Long ago Christmas in Wakenaam

Eighty-eight-year-old Meldy Smith who was born and grew up in Wakenaam recalled that Christmas in her days was wonderful but now she is unable to celebrate because “I don’t have money.”

According to her, “They have a lot of nice things selling and that makes the Christmas brighter than in my days. But then if you don’t have money all you have to do is watch them and pass them.”

Times are rough for Meldy and she cannot afford to prepare any special meal. She too would spend Christmas like any ordinary day.

Meldy Smith boiling provision for dinner
Meldy Smith boiling provision for dinner

As a child she “had a nice time with my parents. We used to put up stockings and they would fill it with presents and balloons. In those days we weren’t sensible like children nowadays to know that Santa was not real,” she laughed.

She said they “used to make sure we have our pepperpot and homemade bread and plenty fancy food. She baked the black cake in a drum oven. We used to have nice time,” despite living in a small shack made with troolie leaves.

She enjoyed it even more when persons went around and sang Carols and when the masquerade bands came out and entertained everyone.

Meldy moved to Stewartville with her husband shortly after getting married and Christmas there was good too. But since his death over 20 years ago, life became a struggle.

“Christmas used to be a little better when I was strong to help myself.” Though frail, she still does her own chores and told this newspaper, “I want to rear some chickens to get an income.”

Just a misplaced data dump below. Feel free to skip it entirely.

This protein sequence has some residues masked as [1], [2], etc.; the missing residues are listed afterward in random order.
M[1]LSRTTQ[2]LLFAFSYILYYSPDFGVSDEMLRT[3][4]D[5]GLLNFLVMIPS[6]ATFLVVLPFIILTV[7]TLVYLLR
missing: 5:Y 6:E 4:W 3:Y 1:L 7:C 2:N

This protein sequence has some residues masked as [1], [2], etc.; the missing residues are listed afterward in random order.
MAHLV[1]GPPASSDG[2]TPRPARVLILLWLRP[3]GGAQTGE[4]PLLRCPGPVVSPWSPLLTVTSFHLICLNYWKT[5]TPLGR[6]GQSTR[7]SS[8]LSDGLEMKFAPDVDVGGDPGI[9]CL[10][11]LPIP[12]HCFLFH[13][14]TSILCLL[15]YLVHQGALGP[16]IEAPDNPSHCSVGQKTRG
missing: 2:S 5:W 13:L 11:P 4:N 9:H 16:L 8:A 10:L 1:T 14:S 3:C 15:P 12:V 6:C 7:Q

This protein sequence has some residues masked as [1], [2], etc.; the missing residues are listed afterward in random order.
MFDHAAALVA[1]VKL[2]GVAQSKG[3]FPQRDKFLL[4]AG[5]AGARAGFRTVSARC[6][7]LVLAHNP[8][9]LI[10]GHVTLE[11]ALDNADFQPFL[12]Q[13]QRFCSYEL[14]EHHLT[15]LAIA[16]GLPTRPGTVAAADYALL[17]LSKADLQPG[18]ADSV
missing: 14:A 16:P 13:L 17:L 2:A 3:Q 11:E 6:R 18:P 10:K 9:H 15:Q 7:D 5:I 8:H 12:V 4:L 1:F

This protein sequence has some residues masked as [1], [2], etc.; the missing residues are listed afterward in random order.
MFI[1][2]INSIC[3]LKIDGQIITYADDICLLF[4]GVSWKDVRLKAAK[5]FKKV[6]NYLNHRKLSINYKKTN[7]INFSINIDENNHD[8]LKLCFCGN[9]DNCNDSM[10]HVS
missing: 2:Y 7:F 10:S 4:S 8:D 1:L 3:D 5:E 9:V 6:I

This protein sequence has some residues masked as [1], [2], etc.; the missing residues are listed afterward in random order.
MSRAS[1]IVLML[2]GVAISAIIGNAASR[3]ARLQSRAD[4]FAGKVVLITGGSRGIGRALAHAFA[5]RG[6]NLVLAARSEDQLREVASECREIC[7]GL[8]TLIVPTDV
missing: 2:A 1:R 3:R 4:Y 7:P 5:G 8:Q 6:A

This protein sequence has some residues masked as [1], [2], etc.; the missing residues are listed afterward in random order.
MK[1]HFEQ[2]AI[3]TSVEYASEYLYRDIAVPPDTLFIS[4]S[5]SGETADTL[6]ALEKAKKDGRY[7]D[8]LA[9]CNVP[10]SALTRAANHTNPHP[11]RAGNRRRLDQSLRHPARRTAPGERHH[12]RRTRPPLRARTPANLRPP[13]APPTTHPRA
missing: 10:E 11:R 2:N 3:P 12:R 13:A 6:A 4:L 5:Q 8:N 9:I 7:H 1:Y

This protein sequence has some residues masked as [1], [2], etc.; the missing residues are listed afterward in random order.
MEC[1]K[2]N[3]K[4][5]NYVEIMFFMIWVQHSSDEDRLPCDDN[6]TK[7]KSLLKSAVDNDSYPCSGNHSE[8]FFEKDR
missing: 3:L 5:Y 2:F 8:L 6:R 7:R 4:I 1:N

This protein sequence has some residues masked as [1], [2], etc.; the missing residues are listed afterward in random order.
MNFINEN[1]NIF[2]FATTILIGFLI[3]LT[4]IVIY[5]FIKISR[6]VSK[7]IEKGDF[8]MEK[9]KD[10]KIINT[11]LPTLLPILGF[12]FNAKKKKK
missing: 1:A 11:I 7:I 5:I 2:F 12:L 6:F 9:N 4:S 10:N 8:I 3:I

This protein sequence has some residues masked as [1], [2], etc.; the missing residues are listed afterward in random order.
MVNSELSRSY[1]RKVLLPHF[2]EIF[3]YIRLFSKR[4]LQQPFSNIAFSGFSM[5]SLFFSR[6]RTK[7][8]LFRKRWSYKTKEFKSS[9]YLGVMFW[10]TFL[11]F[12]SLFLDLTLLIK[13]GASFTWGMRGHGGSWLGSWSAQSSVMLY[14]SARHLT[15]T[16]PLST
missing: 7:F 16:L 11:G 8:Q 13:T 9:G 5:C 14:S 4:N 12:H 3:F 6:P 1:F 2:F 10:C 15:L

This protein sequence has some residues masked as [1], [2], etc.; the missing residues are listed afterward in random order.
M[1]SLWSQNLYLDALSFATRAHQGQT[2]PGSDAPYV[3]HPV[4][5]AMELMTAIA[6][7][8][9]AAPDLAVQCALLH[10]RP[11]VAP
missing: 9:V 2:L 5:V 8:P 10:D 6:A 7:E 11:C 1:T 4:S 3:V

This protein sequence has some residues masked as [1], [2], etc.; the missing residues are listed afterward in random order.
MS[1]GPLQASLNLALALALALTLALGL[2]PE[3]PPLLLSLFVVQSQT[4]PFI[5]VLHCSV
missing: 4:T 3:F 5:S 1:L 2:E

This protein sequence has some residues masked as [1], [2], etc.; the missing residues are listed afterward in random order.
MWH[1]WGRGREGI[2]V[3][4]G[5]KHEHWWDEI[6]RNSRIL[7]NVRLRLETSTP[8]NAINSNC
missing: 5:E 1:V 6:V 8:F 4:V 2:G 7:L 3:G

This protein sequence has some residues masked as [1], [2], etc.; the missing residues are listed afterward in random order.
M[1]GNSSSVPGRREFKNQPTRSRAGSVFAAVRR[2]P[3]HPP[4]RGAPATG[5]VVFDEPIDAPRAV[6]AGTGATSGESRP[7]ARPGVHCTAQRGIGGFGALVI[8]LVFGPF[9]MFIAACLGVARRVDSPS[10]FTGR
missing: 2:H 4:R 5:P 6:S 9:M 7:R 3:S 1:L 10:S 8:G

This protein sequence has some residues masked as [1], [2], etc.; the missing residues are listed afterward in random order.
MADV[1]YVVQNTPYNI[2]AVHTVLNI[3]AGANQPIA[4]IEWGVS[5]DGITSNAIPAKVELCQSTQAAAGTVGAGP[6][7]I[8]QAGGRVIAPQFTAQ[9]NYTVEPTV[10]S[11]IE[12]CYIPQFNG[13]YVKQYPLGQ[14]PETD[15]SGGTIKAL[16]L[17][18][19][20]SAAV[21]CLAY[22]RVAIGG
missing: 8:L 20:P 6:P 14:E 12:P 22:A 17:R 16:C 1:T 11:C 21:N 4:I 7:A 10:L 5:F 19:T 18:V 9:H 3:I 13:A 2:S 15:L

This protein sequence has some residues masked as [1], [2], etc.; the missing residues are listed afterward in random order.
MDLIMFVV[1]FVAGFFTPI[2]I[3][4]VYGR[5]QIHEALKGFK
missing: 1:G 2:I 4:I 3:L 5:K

She does not enjoy the luxury of electricity and recalls that her husband had asked the power company to disconnect it while doing some repairs to their house.

He died two months later and she still is unable to raise the money to have it reconnected. “I am studying how I gon mek it to get the current back,” she said sadly. Meldy is hoping that the “government would be able to help me.”

Her only son lives nearby and she contends with “whatever little he gives me. He has his own family to take care of.”

Comparing life now with long ago, Meldy said, “In those days we had fireside and we used to dab it, now people using stoves. These are civilized days, but only the funds keeping people back.”

She said too that people “shop at supermarkets now; in our days we didn’t know what is supermarket. Even to where we lived the yards were opened because we couldn’t afford to build fence.”

Meldy knows that she is not the only one who is suffering in that way and said “other elderly people who depend only on old age pension are finding it tough too.”

 

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